Electrical resistivity of a conductor is a measure of the resisting power of a specified material to the passage of an electric current. It is a constant for a given material.

**ELECTRICAL RESISTIVITY
ELECTRICAL CONDUCTIVITY**

You can verify by doing
an experiment that the resistance of any conductor ‘R’ is directly proportional
to the length of the conductor ‘L’ and is inversely proportional to its area of
cross section ‘A’.

Where, *ρ* (rho) is
a constant, called as electrical resistivity or specific resistance of the
material of the conductor.

From equation (4.4), ρ = RA/L

If L = 1 m, A = 1 m^{2}
then, from the above equation *ρ* = R

Hence, the electrical
resistivity of a material is *defined as the resistance of a*** conductor
of unit length and unit area of cross section**. Its unit is

Electrical resistivity
of a conductor is a measure of the resisting power of a specified material to
the passage of an electric current. It is a constant for a given material.

Conductance of a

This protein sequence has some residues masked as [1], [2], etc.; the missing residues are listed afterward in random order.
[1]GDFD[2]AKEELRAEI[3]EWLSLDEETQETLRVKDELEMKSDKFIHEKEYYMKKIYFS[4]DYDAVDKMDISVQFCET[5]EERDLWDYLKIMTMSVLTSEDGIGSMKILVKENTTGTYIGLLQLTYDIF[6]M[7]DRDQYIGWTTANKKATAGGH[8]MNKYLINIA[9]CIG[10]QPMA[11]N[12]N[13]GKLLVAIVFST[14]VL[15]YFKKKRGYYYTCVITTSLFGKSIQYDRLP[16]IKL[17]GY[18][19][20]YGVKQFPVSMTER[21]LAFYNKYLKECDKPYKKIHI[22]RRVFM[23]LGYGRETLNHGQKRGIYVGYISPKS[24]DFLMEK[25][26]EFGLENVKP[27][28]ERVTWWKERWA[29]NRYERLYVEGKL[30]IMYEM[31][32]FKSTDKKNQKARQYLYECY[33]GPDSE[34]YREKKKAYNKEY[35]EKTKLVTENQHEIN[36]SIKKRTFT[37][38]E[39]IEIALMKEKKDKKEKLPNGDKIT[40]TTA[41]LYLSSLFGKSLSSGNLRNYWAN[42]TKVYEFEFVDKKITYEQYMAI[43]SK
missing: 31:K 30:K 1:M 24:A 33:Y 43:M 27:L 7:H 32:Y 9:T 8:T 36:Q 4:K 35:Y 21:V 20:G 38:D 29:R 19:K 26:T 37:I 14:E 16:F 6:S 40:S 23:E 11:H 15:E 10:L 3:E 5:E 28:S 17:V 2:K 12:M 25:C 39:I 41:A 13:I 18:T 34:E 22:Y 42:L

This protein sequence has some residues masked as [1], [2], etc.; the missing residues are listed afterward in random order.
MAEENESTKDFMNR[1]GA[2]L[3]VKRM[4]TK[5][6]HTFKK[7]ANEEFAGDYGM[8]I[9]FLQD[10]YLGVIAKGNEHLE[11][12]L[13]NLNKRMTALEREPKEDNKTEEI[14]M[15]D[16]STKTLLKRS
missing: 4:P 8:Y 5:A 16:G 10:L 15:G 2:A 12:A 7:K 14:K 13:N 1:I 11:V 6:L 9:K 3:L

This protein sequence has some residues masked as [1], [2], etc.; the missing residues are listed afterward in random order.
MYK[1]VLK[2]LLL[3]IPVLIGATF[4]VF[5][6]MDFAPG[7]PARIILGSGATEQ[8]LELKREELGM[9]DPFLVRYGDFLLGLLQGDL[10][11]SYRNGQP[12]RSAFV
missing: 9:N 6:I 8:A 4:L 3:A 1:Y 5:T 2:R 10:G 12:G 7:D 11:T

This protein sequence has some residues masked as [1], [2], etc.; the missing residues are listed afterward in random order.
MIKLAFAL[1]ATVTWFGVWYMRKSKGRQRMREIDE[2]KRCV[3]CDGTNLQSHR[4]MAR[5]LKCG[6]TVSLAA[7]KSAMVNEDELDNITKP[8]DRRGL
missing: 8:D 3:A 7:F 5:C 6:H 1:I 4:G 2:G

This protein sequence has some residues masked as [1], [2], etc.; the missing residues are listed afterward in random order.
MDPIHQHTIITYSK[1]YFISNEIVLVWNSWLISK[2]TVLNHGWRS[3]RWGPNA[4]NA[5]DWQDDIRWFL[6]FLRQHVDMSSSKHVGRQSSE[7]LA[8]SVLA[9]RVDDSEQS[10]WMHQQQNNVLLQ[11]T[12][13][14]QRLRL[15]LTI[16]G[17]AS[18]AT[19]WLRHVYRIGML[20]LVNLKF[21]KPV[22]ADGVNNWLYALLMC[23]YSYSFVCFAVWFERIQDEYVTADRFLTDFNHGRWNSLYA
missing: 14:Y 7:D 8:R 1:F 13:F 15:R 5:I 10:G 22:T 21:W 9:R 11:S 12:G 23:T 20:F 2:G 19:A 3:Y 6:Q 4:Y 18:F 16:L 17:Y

material is the property of a material to aid the flow of charges and hence,
the passage of current in it. The conductance of a material is mathematically ** defined
as the reciprocal of its resistance **(R).

G = 1/R (4.5)

Its unit is ohm^{–1}.
It is also represented as ‘mho’.

** The reciprocal of
electrical resistivity of a material is called its electrical conductivity**.

Its unit is ohm^{–1}
metre^{–1} . It is also represented as mho metre^{–1}. The
conductivity is a constant for a given material. Electrical conductivity of a
conductor is a measure of its ability to pass the current through it. Some
materials are good conductors of electric current. Example: copper, aluminium,
etc. While some other materials are non-conductors of electric current
(insulators). Example: glass, wood, rubber, etc.

Conductivity is more for
conductors than for insulators. But, the resistivity is less for conductors
than for insulators. The resistivity of some commonly used materials is given
in Table 4.2.

The resistance of a wire
of length 10 m is 2 ohm. If the area of cross section of the wire is 2 × 10^{–7}
m^{2}, determine its (i) resistivity conductance and (iii) conductivity

Given: Length, L = 10 m,
Resistance, R = 2 ohm and Area, A = 2 × 10^{–7} m^{2}

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10th Science : Chapter 4 : Electricity : Electrical Resistivity Electrical Conductivity | Definition, Formula, Solved Example Problems

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